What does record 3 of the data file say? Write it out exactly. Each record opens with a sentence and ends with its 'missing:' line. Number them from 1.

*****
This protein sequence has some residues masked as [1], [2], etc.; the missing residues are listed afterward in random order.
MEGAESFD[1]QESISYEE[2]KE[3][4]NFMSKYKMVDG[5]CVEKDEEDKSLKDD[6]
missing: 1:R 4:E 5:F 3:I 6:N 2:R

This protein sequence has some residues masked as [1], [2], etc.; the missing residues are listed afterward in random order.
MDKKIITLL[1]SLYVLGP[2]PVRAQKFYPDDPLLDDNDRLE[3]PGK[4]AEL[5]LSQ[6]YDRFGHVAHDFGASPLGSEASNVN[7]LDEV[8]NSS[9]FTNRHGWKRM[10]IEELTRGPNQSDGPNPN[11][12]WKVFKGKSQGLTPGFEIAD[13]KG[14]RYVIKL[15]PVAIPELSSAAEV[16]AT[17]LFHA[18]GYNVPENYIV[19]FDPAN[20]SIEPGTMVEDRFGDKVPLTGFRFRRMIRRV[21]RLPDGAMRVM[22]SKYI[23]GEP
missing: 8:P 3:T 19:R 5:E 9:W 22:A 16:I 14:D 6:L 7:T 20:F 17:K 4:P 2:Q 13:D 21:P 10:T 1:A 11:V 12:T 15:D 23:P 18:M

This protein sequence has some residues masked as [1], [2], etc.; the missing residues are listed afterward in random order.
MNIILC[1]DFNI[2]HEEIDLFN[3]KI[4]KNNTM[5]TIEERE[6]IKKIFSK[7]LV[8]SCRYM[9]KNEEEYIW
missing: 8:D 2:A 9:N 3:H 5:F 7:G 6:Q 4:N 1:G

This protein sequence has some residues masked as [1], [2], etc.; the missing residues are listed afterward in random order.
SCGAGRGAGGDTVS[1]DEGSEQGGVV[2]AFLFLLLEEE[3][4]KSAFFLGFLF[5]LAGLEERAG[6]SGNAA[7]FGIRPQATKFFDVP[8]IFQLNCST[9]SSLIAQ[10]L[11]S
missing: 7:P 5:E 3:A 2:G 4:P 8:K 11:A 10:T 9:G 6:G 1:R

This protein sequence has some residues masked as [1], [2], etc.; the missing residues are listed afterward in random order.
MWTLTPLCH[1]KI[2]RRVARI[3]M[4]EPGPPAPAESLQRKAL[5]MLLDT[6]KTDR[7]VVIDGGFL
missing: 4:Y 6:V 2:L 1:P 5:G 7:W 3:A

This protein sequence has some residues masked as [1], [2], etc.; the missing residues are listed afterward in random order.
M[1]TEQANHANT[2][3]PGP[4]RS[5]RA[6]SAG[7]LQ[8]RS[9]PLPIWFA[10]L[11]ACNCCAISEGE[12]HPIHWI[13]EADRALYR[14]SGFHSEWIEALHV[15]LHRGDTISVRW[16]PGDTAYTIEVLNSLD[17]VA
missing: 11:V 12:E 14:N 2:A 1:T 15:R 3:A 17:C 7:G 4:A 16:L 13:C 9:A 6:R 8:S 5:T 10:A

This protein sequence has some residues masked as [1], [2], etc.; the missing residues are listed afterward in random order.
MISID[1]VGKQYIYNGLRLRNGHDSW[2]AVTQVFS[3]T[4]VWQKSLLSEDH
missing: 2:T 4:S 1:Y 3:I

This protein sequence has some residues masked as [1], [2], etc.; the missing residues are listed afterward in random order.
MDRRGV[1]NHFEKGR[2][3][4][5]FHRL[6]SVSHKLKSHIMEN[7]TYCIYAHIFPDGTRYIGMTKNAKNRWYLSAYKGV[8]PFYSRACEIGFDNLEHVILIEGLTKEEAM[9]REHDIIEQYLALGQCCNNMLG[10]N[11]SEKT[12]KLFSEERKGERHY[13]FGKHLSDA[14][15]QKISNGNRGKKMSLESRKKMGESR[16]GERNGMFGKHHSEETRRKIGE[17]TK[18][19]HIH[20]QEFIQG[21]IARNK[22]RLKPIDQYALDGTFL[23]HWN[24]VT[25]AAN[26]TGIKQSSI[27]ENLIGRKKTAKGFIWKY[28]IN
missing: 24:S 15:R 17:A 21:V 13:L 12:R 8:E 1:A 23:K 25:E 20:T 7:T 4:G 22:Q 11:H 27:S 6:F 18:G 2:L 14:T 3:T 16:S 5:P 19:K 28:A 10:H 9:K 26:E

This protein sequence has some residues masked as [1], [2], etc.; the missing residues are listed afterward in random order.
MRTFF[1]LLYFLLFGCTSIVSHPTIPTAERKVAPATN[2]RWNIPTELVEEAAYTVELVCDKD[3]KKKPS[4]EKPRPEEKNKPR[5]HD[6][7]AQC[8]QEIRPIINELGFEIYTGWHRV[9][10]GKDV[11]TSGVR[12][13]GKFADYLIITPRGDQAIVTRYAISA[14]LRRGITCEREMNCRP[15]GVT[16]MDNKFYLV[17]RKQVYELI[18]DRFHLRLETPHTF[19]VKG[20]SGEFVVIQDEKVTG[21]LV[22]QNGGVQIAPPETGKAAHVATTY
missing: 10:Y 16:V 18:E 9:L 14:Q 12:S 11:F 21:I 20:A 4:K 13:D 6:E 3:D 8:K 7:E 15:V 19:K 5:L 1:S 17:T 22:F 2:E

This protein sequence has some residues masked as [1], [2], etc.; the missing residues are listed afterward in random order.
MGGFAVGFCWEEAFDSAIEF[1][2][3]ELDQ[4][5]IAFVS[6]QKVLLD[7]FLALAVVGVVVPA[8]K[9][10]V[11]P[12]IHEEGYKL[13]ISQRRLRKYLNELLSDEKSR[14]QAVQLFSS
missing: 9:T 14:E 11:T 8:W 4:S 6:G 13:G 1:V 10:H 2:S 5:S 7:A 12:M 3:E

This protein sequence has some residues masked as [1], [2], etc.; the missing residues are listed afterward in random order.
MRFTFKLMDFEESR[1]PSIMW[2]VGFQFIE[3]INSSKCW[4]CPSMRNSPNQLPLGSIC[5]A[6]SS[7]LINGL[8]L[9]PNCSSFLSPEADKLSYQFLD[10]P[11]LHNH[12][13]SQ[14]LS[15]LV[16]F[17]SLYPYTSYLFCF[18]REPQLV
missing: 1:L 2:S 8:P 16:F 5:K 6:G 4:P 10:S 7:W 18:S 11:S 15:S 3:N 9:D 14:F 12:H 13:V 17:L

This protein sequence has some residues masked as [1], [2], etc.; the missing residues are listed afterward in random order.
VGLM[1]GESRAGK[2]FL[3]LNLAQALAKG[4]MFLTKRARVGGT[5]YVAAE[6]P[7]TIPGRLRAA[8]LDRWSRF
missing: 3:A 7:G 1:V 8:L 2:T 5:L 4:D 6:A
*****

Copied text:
This protein sequence has some residues masked as [1], [2], etc.; the missing residues are listed afterward in random order.
MNIILC[1]DFNI[2]HEEIDLFN[3]KI[4]KNNTM[5]TIEERE[6]IKKIFSK[7]LV[8]SCRYM[9]KNEEEYIW
missing: 8:D 2:A 9:N 3:H 5:F 7:G 6:Q 4:N 1:G